Synthia Saint James (1949-) Biography
Personal, Career, Honors Awards, Writings, Sidelights
Born 1949, in Los Angeles, CA. Education: Attended Los Angeles Valley College, Dutchess Community College (Poughkeepsie, NY), and Inner City Cultural Center (Los Angeles, CA).
Artist, 1969—; Former certified tax practitioner; Atelier Saint James (print publisher), Los Angeles, CA, owner. Has worked as an actress, freelance writer, publicist, and accountant. Exhibitions: Works exhibited at solo shows in New York, NY, Charlotte, NC, Salt Lake City, UT, Los Angeles, Pasadena, Burbank, Westwood, and Santa Barbara, CA; works exhibited at group shows in Paris, France, Seoul, South Korea, Quebec, Canada, New York City, Los Angeles, Chicago, and Washington, DC. Works commissioned by major organizations and corporations, including House of Seagram, National Bar Association, Essence Magazine, Kayser-Roth/Maybelline, AT&T Alliance of Black Employees, Children's Institute International, UNICEF, Mark Taper Forum, South State Cooperative Library System, Los Angeles Public Library, and Los Angeles Cultural Affairs Department.
Prix de Paris, 1980; Gentlemen Concerned Service Award, 1995; UNICEF Greeting Card Artist Award, 1995; Parent's Choice Silver Honor, 1996, for Sunday; Coretta Scott King Illustrator Honor, 1996, for Neeny Coming, Neeny Going; YWCA Silver Achievement
Award in the Creative Arts; Treasure of Los Angeles Award; AT&T Entrepreneur of the Year/NAACP Black Women of Achievement honor; Women of Vision Award from Black Women Lawyers; NAPPA Gold Award, 1999, for "Happy Happy Kwanzaa" (song); Oppenheim Gold Award, 2001, for To Dinner, for Dinner.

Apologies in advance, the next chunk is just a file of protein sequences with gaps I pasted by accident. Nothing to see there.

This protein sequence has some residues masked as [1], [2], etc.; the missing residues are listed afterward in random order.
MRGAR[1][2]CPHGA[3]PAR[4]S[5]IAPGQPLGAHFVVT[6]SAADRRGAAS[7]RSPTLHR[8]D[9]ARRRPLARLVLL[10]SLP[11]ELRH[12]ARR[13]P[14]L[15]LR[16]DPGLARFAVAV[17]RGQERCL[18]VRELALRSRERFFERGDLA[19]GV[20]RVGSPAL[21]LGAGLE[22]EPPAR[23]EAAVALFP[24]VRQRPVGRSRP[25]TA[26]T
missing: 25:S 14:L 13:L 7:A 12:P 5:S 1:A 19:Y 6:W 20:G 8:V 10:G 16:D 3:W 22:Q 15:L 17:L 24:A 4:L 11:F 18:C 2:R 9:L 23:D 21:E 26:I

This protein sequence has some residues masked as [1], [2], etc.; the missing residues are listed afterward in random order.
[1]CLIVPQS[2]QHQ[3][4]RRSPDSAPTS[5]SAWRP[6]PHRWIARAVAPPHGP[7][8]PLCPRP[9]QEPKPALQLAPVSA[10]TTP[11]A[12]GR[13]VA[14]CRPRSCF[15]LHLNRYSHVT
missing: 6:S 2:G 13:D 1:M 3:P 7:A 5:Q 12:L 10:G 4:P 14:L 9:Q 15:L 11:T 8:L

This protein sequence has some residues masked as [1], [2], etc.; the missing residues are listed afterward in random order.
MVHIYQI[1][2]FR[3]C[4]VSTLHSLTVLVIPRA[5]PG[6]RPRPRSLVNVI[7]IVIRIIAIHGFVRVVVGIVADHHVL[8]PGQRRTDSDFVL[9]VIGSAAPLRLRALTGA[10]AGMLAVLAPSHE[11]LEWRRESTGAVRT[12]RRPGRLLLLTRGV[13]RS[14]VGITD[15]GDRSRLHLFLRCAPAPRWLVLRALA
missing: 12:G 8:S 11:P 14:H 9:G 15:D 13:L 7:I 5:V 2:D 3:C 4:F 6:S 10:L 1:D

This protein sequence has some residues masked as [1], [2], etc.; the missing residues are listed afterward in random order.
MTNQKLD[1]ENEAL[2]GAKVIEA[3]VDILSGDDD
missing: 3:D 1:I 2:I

The Gifts of Kwanzaa, Albert Whitman (Morton Grove, IL), 1994.
Sunday, Albert Whitman (Morton Grove, IL), 1996.
Girlfriends, Peter Pauper Press (White Plains, NY), 1997.
Can I Touch You: Love Poems and Affirmations, Music Quest (Newark, NJ), 1997.
Creative Fixings from the Kitchen: Favorite Multi-Cultural Recipes, Persnickety Press (Port Chester, NY), 1998.
It's Kwanzaa Time!: A Lift-the-Flap Story, Little Simon (New York, NY), 2001.
Phyllis Gershator, adaptor, Tukama Tootles the Flute: A Tale from St. Thomas, Orchard Books (New York, NY), 1994.
Cheryl Chapman, Snow on Snow on Snow, Dial Books (New York, NY), 1994.
Marcia K. Vaughan, Tingo Tango Mango Tree, Silver, Burdett & Ginn, 1994.
Walter Dean Myers, How Mr. Monkey Saw the Whole World, Doubleday (New York, NY), 1996.
Karen English, Neeny Coming, Neeny Going, BridgeWater Books (Mahwah, NJ), 1996.
Johnson, Mother's Love, Peter Pauper Press (White Plains, NY), 1997.
Phillis and David Gershator, Greetings, Sun, DK Ink (New York, NY), 1998.
Ysaye M. Barnwell, No Mirrors in My Nana's House, Harcourt Brace (San Diego, CA), 1998.
Sherley Anne Williams, Girls Together, Harcourt Brace (San Diego, CA), 1999.
Tololwa M. Mollel, To Dinner, for Dinner, Holiday House (New York, NY), 2000.
W. Nikola-Lisa, Hallelujah!: A Christmas Celebration, Atheneum (New York, NY), 2000.
Virginia Driving Hawk Sneve, Enduring Wisdom: Sayings from Native Americans, Holiday House (New York, NY), 2003.
Illustrator of book covers, including Waiting to Exhale by Terry McMillan and children's books by Angela Shelf Medearis, Angela Johnson, and Barbara Ann Porte. Creator of designs appearing on over eighty greeting cards, including several for UNICEF, as well as licensed images appearing on T-shirts, magnets, boxes, gift bags, deck cards, puzzles, calendars, and mugs.